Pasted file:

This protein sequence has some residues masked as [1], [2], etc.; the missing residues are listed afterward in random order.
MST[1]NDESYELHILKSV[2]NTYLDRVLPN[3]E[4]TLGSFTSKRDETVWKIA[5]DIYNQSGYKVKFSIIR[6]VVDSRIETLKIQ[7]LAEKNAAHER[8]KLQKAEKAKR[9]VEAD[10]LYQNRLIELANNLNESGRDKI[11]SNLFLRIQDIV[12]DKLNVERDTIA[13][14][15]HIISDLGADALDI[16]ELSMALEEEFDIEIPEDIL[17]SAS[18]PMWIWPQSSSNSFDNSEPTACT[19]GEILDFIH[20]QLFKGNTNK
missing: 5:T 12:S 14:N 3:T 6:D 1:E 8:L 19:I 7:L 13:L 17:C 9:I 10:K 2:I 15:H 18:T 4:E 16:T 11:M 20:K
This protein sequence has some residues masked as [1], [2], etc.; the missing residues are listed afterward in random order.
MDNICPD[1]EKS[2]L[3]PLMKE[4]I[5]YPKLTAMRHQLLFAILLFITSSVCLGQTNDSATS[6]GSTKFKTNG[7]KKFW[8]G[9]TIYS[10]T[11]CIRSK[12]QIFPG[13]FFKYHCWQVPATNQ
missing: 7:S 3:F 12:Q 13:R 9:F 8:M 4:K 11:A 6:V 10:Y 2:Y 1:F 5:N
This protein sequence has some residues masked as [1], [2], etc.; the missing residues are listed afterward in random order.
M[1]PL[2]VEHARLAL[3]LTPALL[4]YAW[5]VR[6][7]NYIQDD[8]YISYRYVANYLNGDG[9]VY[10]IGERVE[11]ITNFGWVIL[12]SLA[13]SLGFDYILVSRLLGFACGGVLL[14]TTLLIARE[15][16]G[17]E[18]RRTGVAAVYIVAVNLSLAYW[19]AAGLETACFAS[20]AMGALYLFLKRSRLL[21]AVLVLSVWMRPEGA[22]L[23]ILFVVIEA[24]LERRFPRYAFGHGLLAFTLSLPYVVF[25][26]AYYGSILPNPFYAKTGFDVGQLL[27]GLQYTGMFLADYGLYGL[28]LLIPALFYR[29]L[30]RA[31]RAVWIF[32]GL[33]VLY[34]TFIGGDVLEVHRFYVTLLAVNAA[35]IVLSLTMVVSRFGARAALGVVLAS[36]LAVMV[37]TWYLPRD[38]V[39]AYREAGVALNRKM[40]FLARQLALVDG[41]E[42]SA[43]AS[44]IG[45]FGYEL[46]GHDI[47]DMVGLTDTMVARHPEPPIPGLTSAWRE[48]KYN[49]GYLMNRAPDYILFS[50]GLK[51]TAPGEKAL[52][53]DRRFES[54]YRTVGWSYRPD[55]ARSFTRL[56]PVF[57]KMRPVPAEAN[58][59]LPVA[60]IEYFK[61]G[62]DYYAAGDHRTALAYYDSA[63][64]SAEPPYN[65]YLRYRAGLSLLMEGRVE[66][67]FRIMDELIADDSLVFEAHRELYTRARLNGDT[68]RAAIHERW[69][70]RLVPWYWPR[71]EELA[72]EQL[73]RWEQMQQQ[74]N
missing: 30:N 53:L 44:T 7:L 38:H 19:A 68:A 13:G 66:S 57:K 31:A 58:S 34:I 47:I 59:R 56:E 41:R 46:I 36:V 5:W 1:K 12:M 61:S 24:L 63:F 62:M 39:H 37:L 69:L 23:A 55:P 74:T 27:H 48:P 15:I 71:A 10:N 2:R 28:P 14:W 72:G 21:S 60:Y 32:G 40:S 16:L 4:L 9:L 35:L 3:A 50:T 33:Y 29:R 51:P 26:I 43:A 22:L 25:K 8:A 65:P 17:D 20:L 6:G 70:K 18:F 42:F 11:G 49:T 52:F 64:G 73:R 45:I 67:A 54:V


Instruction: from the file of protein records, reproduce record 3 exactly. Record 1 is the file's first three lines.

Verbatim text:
This protein sequence has some residues masked as [1], [2], etc.; the missing residues are listed afterward in random order.
M[1]PL[2]VEHARLAL[3]LTPALL[4]YAW[5]VR[6][7]NYIQDD[8]YISYRYVANYLNGDG[9]VY[10]IGERVE[11]ITNFGWVIL[12]SLA[13]SLGFDYILVSRLLGFACGGVLL[14]TTLLIARE[15][16]G[17]E[18]RRTGVAAVYIVAVNLSLAYW[19]AAGLETACFAS[20]AMGALYLFLKRSRLL[21]AVLVLSVWMRPEGA[22]L[23]ILFVVIEA[24]LERRFPRYAFGHGLLAFTLSLPYVVF[25][26]AYYGSILPNPFYAKTGFDVGQLL[27]GLQYTGMFLADYGLYGL[28]LLIPALFYR[29]L[30]RA[31]RAVWIF[32]GL[33]VLY[34]TFIGGDVLEVHRFYVTLLAVNAA[35]IVLSLTMVVSRFGARAALGVVLAS[36]LAVMV[37]TWYLPRD[38]V[39]AYREAGVALNRKM[40]FLARQLALVDG[41]E[42]SA[43]AS[44]IG[45]FGYEL[46]GHDI[47]DMVGLTDTMVARHPEPPIPGLTSAWRE[48]KYN[49]GYLMNRAPDYILFS[50]GLK[51]TAPGEKAL[52][53]DRRFES[54]YRTVGWSYRPD[55]ARSFTRL[56]PVF[57]KMRPVPAEAN[58][59]LPVA[60]IEYFK[61]G[62]DYYAAGDHRTALAYYDSA[63][64]SAEPPYN[65]YLRYRAGLSLLMEGRVE[66][67]FRIMDELIADDSLVFEAHRELYTRARLNGDT[68]RAAIHERW[69][70]RLVPWYWPR[71]EELA[72]EQL[73]RWEQMQQQ[74]N
missing: 30:N 53:L 44:T 7:L 38:H 19:A 68:A 13:G 66:S 57:K 31:A 58:S 34:I 47:I 59:R 56:E 41:R 46:I 36:V 5:W 1:K 12:M 61:S 24:L 63:F 62:M 39:H 37:L 69:L 23:A 55:P 74:T 27:H 48:P 15:I 71:A 10:N 2:R 28:P 14:W 72:G 21:S 60:Y 32:G 40:S 16:L 4:L 9:L 35:L 3:A 50:T 33:Y 29:R 51:P 26:I 43:A 22:L 25:K 8:A 65:P 17:D 20:L 6:G 70:K 18:F 42:F 11:G 49:T 52:F 64:G 73:R 45:I 67:A 54:V